With 16GB of RAM and a 512GB SSD, our configuration of the Spectre x350 15 is well equipped for running several programs at once and storing everything on a single speedy drive. The SSD connects to the motherboard using the cutting-edge NVMe interface, eliminating a significant performance bottleneck. Other configuration options include 8GB or 12GB of memory, hard drive sizes that range from 256GB to 2TB, and an Intel Core i7-8705G CPU that’s coupled with AMD Radeon RX Vega M graphics.
The combination of a high-end mobile Intel processor (in this case, an Intel Core i7-8550U with a base clock speed of 1.8GHz) and a low-end discrete graphics card (the Nvidia GeForce MX150) is a common formula among premium 15-inch laptops that aren’t designed for gaming. The MacBook Pro, the Samsung Notebook 9 Pro, and last year’s Spectre x360 all take this approach. Meanwhile, the LG gram 15( at Amazon)skimps on graphics performance with an integrated GPU, and the Dell XPS 15 is at the opposite end of the spectrum with a rare and slightly more expensive AMD Radeon RX Vega M, although both of their CPUs are comparable to the HP’s.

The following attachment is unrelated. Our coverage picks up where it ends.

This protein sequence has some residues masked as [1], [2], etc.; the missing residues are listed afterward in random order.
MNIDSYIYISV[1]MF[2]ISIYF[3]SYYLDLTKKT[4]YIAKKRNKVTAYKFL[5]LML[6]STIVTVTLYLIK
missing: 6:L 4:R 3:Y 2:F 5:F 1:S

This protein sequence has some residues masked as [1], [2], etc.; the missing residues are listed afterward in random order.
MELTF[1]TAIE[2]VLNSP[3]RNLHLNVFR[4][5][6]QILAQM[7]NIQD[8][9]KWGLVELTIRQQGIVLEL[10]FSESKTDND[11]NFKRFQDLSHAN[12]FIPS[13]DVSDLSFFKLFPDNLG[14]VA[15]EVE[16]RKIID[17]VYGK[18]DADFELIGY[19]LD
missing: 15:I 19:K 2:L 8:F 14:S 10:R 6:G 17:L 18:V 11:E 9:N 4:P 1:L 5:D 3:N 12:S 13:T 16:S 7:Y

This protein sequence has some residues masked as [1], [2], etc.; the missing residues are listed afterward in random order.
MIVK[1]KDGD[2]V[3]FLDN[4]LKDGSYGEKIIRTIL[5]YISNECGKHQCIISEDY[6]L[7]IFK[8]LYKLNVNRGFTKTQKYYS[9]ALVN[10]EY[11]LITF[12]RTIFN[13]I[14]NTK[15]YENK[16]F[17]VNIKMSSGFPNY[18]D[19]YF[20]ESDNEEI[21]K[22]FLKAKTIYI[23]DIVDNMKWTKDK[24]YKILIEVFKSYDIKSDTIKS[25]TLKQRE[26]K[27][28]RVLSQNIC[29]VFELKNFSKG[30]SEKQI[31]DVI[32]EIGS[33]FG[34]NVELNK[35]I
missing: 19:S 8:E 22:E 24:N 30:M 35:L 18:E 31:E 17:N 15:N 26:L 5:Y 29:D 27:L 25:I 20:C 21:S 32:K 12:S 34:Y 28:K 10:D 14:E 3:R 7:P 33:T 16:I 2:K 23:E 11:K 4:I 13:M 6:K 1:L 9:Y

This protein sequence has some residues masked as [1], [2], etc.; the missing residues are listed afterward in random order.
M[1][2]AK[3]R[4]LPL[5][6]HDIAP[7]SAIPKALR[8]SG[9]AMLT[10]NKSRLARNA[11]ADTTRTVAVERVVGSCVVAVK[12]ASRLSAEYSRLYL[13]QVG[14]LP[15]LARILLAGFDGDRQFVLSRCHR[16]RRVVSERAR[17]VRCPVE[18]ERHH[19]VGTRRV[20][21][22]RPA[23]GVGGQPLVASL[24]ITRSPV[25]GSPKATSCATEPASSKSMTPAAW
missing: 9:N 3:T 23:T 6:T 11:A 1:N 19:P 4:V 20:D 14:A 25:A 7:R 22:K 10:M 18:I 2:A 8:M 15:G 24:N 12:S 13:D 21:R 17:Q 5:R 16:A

As a result, you’d expect performance on everyday tasks as well as specialized multimedia chores to be very similar across each of these PCs. That’s not necessarily the case, as you can see in the performance charts below. The eighth-generation processor in the Spectre x360 15 is far more proficient and energy efficient than the seventh-generation processor in the 2017 model. The result is much better scores on our Handbrake video-encoding test (1 minute, 23 seconds vs. 2:09) and series of Photoshop image filters (2:55 vs. 3:48).
Still, performance is not quite as good as the HQ-series Core i7 in the MacBook Pro, which posted an even better Photoshop time of 1:06 and a class-leading 3D rendering score of 760 using the Cinebench app. These results are similar to the G-series Core i7 in the XPS 15.
The gulf is even wider on the all-encompassing PCMark 8 benchmark, which measures everyday tasks like video conferencing, web browsing, and word processing. Screen resolution heavily affects this test, which is why the two Spectre x360 15 models and the XPS 15 posted results below 3,000, dragged down by all the extra pixels in their 4K displays. On the other hand, I experienced no noticeable performance lags using the types of apps that PCMark 8 employs during the several days I spent with the Spectre x360 15.